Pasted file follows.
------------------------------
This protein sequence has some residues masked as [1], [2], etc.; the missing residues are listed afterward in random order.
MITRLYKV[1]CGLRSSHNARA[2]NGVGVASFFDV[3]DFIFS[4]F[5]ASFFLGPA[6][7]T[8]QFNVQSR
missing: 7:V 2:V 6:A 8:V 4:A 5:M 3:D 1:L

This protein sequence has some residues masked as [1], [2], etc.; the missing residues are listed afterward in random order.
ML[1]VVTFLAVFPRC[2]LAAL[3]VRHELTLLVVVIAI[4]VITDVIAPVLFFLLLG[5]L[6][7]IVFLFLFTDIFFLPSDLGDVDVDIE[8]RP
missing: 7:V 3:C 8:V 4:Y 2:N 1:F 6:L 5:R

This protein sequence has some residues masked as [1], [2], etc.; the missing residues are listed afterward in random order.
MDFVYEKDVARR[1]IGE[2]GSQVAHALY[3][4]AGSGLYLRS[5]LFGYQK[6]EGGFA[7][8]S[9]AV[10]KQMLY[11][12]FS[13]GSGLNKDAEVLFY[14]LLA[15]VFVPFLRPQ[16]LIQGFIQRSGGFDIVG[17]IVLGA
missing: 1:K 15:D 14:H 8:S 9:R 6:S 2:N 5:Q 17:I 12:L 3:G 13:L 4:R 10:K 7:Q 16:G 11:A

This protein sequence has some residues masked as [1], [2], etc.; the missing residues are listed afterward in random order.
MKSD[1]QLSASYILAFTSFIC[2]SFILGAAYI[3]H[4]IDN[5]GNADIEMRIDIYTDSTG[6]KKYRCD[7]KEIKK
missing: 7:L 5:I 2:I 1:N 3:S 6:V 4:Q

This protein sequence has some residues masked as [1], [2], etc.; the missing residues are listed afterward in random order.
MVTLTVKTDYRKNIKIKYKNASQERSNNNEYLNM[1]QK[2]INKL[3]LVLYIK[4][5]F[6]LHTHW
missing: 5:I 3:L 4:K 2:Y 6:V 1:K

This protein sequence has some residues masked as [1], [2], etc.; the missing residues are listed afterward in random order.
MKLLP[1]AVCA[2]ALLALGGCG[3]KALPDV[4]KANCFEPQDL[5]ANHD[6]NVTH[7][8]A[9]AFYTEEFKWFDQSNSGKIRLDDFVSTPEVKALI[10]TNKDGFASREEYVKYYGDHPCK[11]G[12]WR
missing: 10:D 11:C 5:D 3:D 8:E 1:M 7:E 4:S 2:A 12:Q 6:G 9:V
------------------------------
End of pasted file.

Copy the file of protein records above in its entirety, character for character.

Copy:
This protein sequence has some residues masked as [1], [2], etc.; the missing residues are listed afterward in random order.
MITRLYKV[1]CGLRSSHNARA[2]NGVGVASFFDV[3]DFIFS[4]F[5]ASFFLGPA[6][7]T[8]QFNVQSR
missing: 7:V 2:V 6:A 8:V 4:A 5:M 3:D 1:L

This protein sequence has some residues masked as [1], [2], etc.; the missing residues are listed afterward in random order.
ML[1]VVTFLAVFPRC[2]LAAL[3]VRHELTLLVVVIAI[4]VITDVIAPVLFFLLLG[5]L[6][7]IVFLFLFTDIFFLPSDLGDVDVDIE[8]RP
missing: 7:V 3:C 8:V 4:Y 2:N 1:F 6:L 5:R

This protein sequence has some residues masked as [1], [2], etc.; the missing residues are listed afterward in random order.
MDFVYEKDVARR[1]IGE[2]GSQVAHALY[3][4]AGSGLYLRS[5]LFGYQK[6]EGGFA[7][8]S[9]AV[10]KQMLY[11][12]FS[13]GSGLNKDAEVLFY[14]LLA[15]VFVPFLRPQ[16]LIQGFIQRSGGFDIVG[17]IVLGA
missing: 1:K 15:D 14:H 8:S 9:R 6:S 2:N 5:Q 17:I 12:L 3:G 13:L 4:R 10:K 7:Q 16:G 11:A

This protein sequence has some residues masked as [1], [2], etc.; the missing residues are listed afterward in random order.
MKSD[1]QLSASYILAFTSFIC[2]SFILGAAYI[3]H[4]IDN[5]GNADIEMRIDIYTDSTG[6]KKYRCD[7]KEIKK
missing: 7:L 5:I 2:I 1:N 3:S 6:V 4:Q

This protein sequence has some residues masked as [1], [2], etc.; the missing residues are listed afterward in random order.
MVTLTVKTDYRKNIKIKYKNASQERSNNNEYLNM[1]QK[2]INKL[3]LVLYIK[4][5]F[6]LHTHW
missing: 5:I 3:L 4:K 2:Y 6:V 1:K

This protein sequence has some residues masked as [1], [2], etc.; the missing residues are listed afterward in random order.
MKLLP[1]AVCA[2]ALLALGGCG[3]KALPDV[4]KANCFEPQDL[5]ANHD[6]NVTH[7][8]A[9]AFYTEEFKWFDQSNSGKIRLDDFVSTPEVKALI[10]TNKDGFASREEYVKYYGDHPCK[11]G[12]WR
missing: 10:D 11:C 5:D 3:D 8:E 1:M 7:E 4:S 2:A 12:Q 6:G 9:V